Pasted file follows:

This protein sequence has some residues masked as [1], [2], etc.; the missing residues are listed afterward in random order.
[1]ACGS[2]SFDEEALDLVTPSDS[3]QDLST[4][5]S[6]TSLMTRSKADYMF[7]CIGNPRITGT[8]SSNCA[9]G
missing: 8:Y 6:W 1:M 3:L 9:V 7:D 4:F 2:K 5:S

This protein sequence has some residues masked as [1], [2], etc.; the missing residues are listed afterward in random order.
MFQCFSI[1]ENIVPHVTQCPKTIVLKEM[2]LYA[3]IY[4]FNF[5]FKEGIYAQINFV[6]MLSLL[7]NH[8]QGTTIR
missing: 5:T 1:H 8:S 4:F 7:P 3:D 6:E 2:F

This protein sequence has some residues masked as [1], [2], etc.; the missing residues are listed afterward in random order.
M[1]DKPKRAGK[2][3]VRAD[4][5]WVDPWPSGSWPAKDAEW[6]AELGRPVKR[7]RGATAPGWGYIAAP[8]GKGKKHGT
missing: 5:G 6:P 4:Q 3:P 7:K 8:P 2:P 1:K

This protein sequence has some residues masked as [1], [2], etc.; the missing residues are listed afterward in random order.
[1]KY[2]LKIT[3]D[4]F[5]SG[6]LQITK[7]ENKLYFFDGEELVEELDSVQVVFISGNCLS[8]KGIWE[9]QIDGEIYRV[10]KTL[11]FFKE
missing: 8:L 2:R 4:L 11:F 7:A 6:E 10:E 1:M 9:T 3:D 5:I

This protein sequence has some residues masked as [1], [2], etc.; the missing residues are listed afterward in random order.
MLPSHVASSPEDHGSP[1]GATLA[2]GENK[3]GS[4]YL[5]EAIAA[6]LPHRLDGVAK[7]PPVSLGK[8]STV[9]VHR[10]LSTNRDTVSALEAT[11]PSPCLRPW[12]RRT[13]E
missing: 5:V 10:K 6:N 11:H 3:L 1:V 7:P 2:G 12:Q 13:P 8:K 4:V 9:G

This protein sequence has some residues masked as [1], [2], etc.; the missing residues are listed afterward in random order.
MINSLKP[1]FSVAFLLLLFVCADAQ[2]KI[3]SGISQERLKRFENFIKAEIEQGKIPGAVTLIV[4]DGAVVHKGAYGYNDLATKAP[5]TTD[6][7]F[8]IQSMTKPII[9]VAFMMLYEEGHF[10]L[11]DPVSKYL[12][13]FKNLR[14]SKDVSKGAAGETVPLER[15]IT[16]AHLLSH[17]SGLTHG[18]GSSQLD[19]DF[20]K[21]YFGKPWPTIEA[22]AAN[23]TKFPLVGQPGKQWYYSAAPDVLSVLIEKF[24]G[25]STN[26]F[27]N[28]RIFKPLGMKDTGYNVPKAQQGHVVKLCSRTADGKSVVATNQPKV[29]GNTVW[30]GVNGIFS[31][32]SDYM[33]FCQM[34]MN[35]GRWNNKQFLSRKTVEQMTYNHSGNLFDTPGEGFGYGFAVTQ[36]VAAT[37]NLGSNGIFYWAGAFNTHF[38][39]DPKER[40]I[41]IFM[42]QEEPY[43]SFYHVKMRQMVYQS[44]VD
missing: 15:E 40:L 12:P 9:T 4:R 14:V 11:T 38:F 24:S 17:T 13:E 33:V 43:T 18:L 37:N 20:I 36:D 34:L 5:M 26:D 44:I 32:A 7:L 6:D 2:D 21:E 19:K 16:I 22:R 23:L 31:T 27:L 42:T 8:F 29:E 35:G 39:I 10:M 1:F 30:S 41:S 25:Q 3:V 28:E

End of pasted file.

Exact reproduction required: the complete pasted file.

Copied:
This protein sequence has some residues masked as [1], [2], etc.; the missing residues are listed afterward in random order.
[1]ACGS[2]SFDEEALDLVTPSDS[3]QDLST[4][5]S[6]TSLMTRSKADYMF[7]CIGNPRITGT[8]SSNCA[9]G
missing: 8:Y 6:W 1:M 3:L 9:V 7:D 4:F 2:K 5:S

This protein sequence has some residues masked as [1], [2], etc.; the missing residues are listed afterward in random order.
MFQCFSI[1]ENIVPHVTQCPKTIVLKEM[2]LYA[3]IY[4]FNF[5]FKEGIYAQINFV[6]MLSLL[7]NH[8]QGTTIR
missing: 5:T 1:H 8:S 4:F 7:P 3:D 6:E 2:F

This protein sequence has some residues masked as [1], [2], etc.; the missing residues are listed afterward in random order.
M[1]DKPKRAGK[2][3]VRAD[4][5]WVDPWPSGSWPAKDAEW[6]AELGRPVKR[7]RGATAPGWGYIAAP[8]GKGKKHGT
missing: 5:G 6:P 4:Q 3:P 7:K 8:P 2:P 1:K

This protein sequence has some residues masked as [1], [2], etc.; the missing residues are listed afterward in random order.
[1]KY[2]LKIT[3]D[4]F[5]SG[6]LQITK[7]ENKLYFFDGEELVEELDSVQVVFISGNCLS[8]KGIWE[9]QIDGEIYRV[10]KTL[11]FFKE
missing: 8:L 2:R 4:L 11:F 7:A 6:E 10:E 1:M 9:T 3:D 5:I

This protein sequence has some residues masked as [1], [2], etc.; the missing residues are listed afterward in random order.
MLPSHVASSPEDHGSP[1]GATLA[2]GENK[3]GS[4]YL[5]EAIAA[6]LPHRLDGVAK[7]PPVSLGK[8]STV[9]VHR[10]LSTNRDTVSALEAT[11]PSPCLRPW[12]RRT[13]E
missing: 5:V 10:K 6:N 11:H 3:L 1:V 7:P 2:G 12:Q 13:P 8:K 4:V 9:G

This protein sequence has some residues masked as [1], [2], etc.; the missing residues are listed afterward in random order.
MINSLKP[1]FSVAFLLLLFVCADAQ[2]KI[3]SGISQERLKRFENFIKAEIEQGKIPGAVTLIV[4]DGAVVHKGAYGYNDLATKAP[5]TTD[6][7]F[8]IQSMTKPII[9]VAFMMLYEEGHF[10]L[11]DPVSKYL[12][13]FKNLR[14]SKDVSKGAAGETVPLER[15]IT[16]AHLLSH[17]SGLTHG[18]GSSQLD[19]DF[20]K[21]YFGKPWPTIEA[22]AAN[23]TKFPLVGQPGKQWYYSAAPDVLSVLIEKF[24]G[25]STN[26]F[27]N[28]RIFKPLGMKDTGYNVPKAQQGHVVKLCSRTADGKSVVATNQPKV[29]GNTVW[30]GVNGIFS[31][32]SDYM[33]FCQM[34]MN[35]GRWNNKQFLSRKTVEQMTYNHSGNLFDTPGEGFGYGFAVTQ[36]VAAT[37]NLGSNGIFYWAGAFNTHF[38][39]DPKER[40]I[41]IFM[42]QEEPY[43]SFYHVKMRQMVYQS[44]VD
missing: 15:E 40:L 12:P 9:T 4:R 14:V 11:T 38:F 24:S 17:T 13:E 33:V 43:T 18:L 37:N 20:I 36:D 34:L 5:M 26:D 44:I 32:A 7:L 6:D 2:D 21:E 19:K 16:I 22:R 23:L 31:T 27:L 42:T 8:F 29:E 35:G 39:I 10:M 1:F 30:S 41:S 25:Q 3:V 28:E